ICoCA Launch Marks Significant Step to Improve Private Security Contractor Oversight

Washington, D.C. – This week, in a significant step that Human Rights First notes will advance private security contractors’ respect for human rights while operating in complex environments around the globe, the International Code of Conduct Association (ICoCA) will be formally established to oversee the industry. Human Rights First has been actively involved in Swiss government-led efforts to ensure that private military and security companies operating in armed conflicts and other challenging environments protect human rights and comply with applicable international law.

“The Swiss, U.S., and U.K. governments are to be commended for their efforts, as well as the industry representatives on the Temporary Steering Committee – Triple Canopy, Aegis, GardaWorld, and Drum Cussac. But establishing the Association was the easy part,” said Human Rights First’s Meg Roggensack, who represented Human Rights First on the Temporary Steering Committee, which was responsible for bringing to life the ICoCA, the first real oversight of private security providers. “To ensure that the ICoCA will have an impact, it needs to demonstrate to a skeptical public that contractors are making progress living up to Code requirements, and that governments are linking their procurement decisions to company compliance with the Code.”

Though the vast majority of private contractors do their jobs without incident, problems remain. Within the past decade there have been a series of incidents – notably the killing of unarmed civilians in Nisoor Square, Iraq and detainee abuse at Abu Ghraib – that have brought to light gaps in government accountability and oversight of private security providers.

The ICoCA is born out of a multistakeholder group of governments, private security providers and nongovernmental organizations that have adopted a charter to oversee compliance with the International Code of Conduct (ICoC). The ICoC was adopted in November 2011. Since then, nearly 600 private security providers have signed.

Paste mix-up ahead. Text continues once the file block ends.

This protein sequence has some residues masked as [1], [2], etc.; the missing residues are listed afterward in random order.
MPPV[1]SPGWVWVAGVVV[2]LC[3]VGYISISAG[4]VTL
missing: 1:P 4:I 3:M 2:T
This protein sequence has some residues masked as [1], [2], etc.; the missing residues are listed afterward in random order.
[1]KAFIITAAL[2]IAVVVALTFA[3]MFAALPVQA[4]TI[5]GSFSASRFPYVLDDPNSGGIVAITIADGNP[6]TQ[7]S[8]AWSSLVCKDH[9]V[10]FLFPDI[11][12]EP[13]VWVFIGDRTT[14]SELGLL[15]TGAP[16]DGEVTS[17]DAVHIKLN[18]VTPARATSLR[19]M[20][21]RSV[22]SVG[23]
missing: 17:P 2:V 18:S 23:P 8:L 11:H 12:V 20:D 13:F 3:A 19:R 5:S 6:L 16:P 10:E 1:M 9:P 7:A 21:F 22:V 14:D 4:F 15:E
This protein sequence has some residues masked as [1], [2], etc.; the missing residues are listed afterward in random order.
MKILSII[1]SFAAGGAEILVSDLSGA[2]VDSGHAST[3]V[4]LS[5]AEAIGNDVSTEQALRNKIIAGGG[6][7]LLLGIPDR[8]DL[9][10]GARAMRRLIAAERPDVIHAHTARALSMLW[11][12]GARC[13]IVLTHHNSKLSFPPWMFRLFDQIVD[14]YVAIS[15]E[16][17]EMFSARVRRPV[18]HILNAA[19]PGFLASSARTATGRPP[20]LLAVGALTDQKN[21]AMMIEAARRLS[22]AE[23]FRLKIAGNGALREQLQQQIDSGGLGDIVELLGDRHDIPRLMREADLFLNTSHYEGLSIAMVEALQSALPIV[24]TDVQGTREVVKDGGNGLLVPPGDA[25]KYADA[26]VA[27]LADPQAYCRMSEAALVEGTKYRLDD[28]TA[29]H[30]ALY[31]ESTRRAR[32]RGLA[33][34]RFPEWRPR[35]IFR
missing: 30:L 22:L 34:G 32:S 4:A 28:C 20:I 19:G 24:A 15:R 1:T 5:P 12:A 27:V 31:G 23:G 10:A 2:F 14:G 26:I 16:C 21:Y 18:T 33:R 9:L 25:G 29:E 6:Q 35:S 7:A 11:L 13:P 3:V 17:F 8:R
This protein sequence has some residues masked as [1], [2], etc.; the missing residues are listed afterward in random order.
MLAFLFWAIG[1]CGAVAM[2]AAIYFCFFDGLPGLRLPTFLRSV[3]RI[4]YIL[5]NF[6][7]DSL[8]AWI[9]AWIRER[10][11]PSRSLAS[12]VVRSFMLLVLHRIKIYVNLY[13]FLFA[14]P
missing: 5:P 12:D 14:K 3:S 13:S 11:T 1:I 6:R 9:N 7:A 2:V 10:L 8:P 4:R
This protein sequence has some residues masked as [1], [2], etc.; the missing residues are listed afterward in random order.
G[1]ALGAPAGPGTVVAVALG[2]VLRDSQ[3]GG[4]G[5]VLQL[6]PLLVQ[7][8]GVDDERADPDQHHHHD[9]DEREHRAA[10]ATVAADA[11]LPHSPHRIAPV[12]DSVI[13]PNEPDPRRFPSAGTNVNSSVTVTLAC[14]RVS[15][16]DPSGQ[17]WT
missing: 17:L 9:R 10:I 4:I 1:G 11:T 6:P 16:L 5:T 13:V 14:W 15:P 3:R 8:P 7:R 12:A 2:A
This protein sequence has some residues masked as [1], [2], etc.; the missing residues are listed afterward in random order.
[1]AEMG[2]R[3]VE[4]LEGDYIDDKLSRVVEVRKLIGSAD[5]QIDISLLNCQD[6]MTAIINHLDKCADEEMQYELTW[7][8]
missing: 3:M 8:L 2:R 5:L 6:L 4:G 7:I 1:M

From the earliest days of this process, Human Rights First has played an instrumental role in helping to define the responsibilities of States, and in drafting the ICoC, which focuses on the responsibilities of private security providers under international law. Human Rights First has also released several reports documenting serious private security contractor abuses, including excessive use of force and cruel treatment of detainees. The organization is committed to ensuring that private companies uphold human rights.

“When things go wrong in this industry, lives and livelihoods are immediately and catastrophically at risk. Creation of the ICoCA marks a significant step forward toward proper oversight of private military and security providers, whose work often affects human rights. It also has the potential to address the failure of governments to put adequate oversight mechanisms in place,” concluded Roggensack.


Published on September 18, 2013


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